The attacks were repulsed, but at great cost and with vir­tu­al­ly no help from the RAS. The Academy, in order to avoid new attacks, con­di­tioned the pub­lic state­ments of the Commission on the approval of the Presidium of the Russian Academy of Sciences, which seeks to avoid any aggra­va­tion. Against the back­ground of the pol­i­cy of strength­en­ing the bonds, it was clear that a mem­o­ran­dum on such a com­plex and politi­cized top­ic as the fight against AIDS was unlike­ly to be approved. The top­ic of warm­ing is even more politi­cized - even among the mem­bers of the Commission, con­spir­a­to­r­i­al motives are some­times heard. 

Under nor­mal cir­cum­stances, dif­fi­cult ques­tions would be raised, spark­ing aca­d­e­m­ic and pub­lic debate. But the sit­u­a­tion in soci­ety required an indis­putable state­ment that would not meet resis­tance and, in fact, would allow us to remind soci­ety that com­mon sense has not yet been abol­ished. And here the top­ic of astrol­o­gy came in handy. The approval of the lead­er­ship of the RAS Expert Council (to which the Commission has now been reas­signed) was obtained with­out complications. 

3.

But crit­i­ciz­ing astrol­o­gy is just bor­ing. The argu­ments have been known since Soviet times, if not earlier.

It’s sur­pris­ing, but crit­i­cism of astrol­o­gy con­tin­ues to evolve. After all, astrol­o­gy itself, as a form of busi­ness, also devel­ops based on people’s mis­con­cep­tions. In good books half a cen­tu­ry ago, for exam­ple, in “Renix” Alexandra Kitaigorodsky or “Cosmos”  Carl Sagan, the claims against astrol­o­gy are such that it is not dif­fi­cult for today’s expe­ri­enced char­la­tans to dis­miss them.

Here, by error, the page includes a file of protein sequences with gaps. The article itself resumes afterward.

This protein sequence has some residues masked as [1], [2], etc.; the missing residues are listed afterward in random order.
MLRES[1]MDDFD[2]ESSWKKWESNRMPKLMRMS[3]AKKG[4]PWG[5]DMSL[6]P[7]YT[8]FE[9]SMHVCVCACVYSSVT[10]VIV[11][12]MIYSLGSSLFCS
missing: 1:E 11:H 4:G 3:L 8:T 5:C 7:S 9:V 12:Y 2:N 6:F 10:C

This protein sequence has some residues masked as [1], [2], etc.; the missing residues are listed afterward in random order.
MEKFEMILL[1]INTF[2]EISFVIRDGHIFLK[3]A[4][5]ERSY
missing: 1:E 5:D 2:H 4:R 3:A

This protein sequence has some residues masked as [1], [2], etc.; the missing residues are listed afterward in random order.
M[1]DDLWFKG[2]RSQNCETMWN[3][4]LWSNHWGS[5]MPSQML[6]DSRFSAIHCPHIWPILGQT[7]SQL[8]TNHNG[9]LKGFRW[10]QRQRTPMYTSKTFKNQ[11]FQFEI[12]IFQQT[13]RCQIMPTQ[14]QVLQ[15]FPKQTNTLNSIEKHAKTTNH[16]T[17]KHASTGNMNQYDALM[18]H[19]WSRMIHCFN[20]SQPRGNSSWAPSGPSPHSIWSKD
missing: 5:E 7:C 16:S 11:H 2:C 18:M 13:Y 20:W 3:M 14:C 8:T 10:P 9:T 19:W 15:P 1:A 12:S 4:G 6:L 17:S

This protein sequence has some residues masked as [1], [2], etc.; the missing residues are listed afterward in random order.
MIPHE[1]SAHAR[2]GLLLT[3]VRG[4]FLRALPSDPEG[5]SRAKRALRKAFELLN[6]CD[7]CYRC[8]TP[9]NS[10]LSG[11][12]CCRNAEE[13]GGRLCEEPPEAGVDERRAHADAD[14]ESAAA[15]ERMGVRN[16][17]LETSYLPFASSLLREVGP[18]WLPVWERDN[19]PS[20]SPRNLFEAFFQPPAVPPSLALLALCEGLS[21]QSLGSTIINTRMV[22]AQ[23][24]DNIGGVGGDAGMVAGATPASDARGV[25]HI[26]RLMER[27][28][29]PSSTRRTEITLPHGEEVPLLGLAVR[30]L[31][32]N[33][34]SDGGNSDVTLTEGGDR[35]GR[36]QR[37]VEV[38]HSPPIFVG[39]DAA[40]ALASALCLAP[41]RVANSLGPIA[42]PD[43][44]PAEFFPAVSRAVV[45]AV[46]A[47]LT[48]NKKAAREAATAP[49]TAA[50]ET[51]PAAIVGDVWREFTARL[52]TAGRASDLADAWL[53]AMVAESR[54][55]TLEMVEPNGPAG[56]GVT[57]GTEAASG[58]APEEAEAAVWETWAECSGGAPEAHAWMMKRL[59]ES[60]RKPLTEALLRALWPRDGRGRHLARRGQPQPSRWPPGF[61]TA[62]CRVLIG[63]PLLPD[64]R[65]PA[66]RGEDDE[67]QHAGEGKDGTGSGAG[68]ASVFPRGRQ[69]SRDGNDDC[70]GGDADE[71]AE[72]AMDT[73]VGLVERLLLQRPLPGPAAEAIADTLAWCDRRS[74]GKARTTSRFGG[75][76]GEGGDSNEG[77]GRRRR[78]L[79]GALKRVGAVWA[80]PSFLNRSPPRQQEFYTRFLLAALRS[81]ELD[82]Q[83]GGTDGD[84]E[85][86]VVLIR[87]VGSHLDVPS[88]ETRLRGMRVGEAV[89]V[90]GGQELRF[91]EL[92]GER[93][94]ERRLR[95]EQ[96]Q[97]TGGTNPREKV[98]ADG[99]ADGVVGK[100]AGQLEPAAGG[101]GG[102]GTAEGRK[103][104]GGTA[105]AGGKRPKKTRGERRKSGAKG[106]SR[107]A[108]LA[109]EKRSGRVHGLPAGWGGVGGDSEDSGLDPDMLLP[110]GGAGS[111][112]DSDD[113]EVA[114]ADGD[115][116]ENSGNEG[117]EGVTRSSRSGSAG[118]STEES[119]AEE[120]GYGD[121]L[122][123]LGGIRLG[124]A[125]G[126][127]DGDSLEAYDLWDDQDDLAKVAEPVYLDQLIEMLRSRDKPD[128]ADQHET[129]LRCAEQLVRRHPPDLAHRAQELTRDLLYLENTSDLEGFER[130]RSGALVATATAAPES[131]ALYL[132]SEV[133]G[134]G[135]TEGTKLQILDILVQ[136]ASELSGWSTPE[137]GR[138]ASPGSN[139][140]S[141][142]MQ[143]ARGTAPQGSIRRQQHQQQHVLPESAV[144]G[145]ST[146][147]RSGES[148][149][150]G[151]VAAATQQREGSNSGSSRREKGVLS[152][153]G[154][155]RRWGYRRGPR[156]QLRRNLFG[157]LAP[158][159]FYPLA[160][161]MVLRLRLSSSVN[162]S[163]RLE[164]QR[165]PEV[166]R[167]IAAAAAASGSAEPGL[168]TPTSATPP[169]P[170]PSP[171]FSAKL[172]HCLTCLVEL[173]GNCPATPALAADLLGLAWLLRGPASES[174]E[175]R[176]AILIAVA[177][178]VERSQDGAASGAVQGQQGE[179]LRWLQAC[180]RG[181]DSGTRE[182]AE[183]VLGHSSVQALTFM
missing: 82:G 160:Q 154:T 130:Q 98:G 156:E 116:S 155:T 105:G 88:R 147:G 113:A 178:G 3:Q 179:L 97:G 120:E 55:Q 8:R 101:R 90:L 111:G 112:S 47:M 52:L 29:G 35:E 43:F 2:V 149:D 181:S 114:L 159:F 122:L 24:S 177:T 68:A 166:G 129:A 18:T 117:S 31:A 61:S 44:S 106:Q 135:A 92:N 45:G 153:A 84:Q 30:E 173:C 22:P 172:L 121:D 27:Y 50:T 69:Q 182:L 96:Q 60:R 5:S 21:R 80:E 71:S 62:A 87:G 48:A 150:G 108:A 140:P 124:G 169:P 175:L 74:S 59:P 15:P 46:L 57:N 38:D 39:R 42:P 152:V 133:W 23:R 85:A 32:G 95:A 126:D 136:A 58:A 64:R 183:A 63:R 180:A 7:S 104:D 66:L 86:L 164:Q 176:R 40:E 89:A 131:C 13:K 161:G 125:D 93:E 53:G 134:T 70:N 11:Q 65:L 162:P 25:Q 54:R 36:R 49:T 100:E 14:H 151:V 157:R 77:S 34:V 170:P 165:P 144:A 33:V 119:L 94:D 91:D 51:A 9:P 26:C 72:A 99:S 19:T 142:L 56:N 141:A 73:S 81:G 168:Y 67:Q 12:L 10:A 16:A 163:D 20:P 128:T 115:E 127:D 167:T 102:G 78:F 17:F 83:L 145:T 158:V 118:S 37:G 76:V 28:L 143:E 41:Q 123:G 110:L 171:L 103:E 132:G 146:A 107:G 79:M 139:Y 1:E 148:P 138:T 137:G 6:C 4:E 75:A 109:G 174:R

Moreover, in the process of prepar­ing mem­o­ran­da­mind, the work­ing group had to face the fact that a num­ber of state­ments that are usu­al­ly con­sid­ered refu­ta­tions of astrol­o­gy were in fact con­struct­ed method­olog­i­cal­ly incor­rect­ly. This, nat­u­ral­ly, does not mean the reha­bil­i­ta­tion of astrol­o­gy. It’s just that its incon­sis­ten­cy is demon­strat­ed by oth­er argu­ments, and not those that first come to mind.

4.

As it turned out, it is incor­rect to say that astrol­o­gy con­tra­dicts the fun­da­men­tal con­cepts of the nat­ur­al sci­ences. It sim­ply does not con­tain any ideas about the mech­a­nisms of inter­con­nec­tion of phe­nom­e­na that could con­tra­dict something.

In the first draft ver­sions of the mem­o­ran­dum there was a sec­tion on the con­tra­dic­tions of astrol­o­gy with physics and biol­o­gy. It was explained, for exam­ple, that the idea of the influ­ence of the plan­ets on earth­ly events is unten­able, since the force of their influ­ence through any of the four fun­da­men­tal phys­i­cal inter­ac­tions is too small. This means that the “astro­log­i­cal inter­ac­tion” must be some unknown fifth force. However, exper­i­ments also impose strict restric­tions on such a fifth force, so that on the scale of the Solar System it will not be stronger than the oth­ers. Sounds log­i­cal. But…